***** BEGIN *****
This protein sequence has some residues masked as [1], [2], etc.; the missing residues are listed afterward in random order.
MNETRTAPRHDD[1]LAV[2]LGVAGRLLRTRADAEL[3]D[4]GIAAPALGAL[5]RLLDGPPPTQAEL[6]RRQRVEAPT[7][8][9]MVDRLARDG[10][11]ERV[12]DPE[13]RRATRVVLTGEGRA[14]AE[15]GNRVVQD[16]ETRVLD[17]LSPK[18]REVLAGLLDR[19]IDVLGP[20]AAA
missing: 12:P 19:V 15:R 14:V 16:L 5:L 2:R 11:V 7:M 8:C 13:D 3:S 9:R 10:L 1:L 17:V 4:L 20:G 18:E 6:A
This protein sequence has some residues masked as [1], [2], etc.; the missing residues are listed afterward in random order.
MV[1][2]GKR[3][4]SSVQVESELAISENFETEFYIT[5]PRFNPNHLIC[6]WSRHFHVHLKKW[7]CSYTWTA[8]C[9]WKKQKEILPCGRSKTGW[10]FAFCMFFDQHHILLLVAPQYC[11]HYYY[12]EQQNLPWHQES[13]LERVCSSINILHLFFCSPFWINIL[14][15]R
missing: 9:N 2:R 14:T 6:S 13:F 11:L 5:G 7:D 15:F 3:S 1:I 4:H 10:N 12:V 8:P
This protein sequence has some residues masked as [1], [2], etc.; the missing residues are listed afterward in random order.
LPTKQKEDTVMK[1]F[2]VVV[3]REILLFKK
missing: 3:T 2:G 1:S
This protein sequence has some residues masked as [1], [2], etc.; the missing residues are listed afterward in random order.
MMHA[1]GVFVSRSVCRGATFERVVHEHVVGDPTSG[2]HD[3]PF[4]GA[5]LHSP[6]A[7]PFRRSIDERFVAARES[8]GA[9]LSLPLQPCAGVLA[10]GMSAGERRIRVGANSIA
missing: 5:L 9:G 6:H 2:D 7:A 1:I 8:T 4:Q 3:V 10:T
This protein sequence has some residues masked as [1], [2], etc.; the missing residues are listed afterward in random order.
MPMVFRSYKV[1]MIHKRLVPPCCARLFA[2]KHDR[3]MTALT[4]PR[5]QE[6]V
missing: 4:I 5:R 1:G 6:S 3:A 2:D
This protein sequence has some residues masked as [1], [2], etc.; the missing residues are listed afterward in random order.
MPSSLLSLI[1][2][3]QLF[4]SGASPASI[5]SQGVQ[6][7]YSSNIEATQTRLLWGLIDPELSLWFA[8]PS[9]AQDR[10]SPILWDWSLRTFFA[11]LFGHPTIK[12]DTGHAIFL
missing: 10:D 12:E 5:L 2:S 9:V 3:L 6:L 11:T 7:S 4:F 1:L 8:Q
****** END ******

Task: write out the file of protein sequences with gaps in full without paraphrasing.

This protein sequence has some residues masked as [1], [2], etc.; the missing residues are listed afterward in random order.
MNETRTAPRHDD[1]LAV[2]LGVAGRLLRTRADAEL[3]D[4]GIAAPALGAL[5]RLLDGPPPTQAEL[6]RRQRVEAPT[7][8][9]MVDRLARDG[10][11]ERV[12]DPE[13]RRATRVVLTGEGRA[14]AE[15]GNRVVQD[16]ETRVLD[17]LSPK[18]REVLAGLLDR[19]IDVLGP[20]AAA
missing: 12:P 19:V 15:R 14:V 16:L 5:L 2:R 11:V 7:M 8:C 13:D 3:S 9:R 10:L 1:L 17:V 4:L 20:G 18:E 6:A
This protein sequence has some residues masked as [1], [2], etc.; the missing residues are listed afterward in random order.
MV[1][2]GKR[3][4]SSVQVESELAISENFETEFYIT[5]PRFNPNHLIC[6]WSRHFHVHLKKW[7]CSYTWTA[8]C[9]WKKQKEILPCGRSKTGW[10]FAFCMFFDQHHILLLVAPQYC[11]HYYY[12]EQQNLPWHQES[13]LERVCSSINILHLFFCSPFWINIL[14][15]R
missing: 9:N 2:R 14:T 6:S 13:F 11:L 5:G 7:D 15:F 3:S 1:I 4:H 10:N 12:V 8:P
This protein sequence has some residues masked as [1], [2], etc.; the missing residues are listed afterward in random order.
LPTKQKEDTVMK[1]F[2]VVV[3]REILLFKK
missing: 3:T 2:G 1:S
This protein sequence has some residues masked as [1], [2], etc.; the missing residues are listed afterward in random order.
MMHA[1]GVFVSRSVCRGATFERVVHEHVVGDPTSG[2]HD[3]PF[4]GA[5]LHSP[6]A[7]PFRRSIDERFVAARES[8]GA[9]LSLPLQPCAGVLA[10]GMSAGERRIRVGANSIA
missing: 5:L 9:G 6:H 2:D 7:A 1:I 8:T 4:Q 3:V 10:T
This protein sequence has some residues masked as [1], [2], etc.; the missing residues are listed afterward in random order.
MPMVFRSYKV[1]MIHKRLVPPCCARLFA[2]KHDR[3]MTALT[4]PR[5]QE[6]V
missing: 4:I 5:R 1:G 6:S 3:A 2:D
This protein sequence has some residues masked as [1], [2], etc.; the missing residues are listed afterward in random order.
MPSSLLSLI[1][2][3]QLF[4]SGASPASI[5]SQGVQ[6][7]YSSNIEATQTRLLWGLIDPELSLWFA[8]PS[9]AQDR[10]SPILWDWSLRTFFA[11]LFGHPTIK[12]DTGHAIFL
missing: 10:D 12:E 5:L 2:S 9:V 3:L 6:L 11:T 7:S 4:F 1:L 8:Q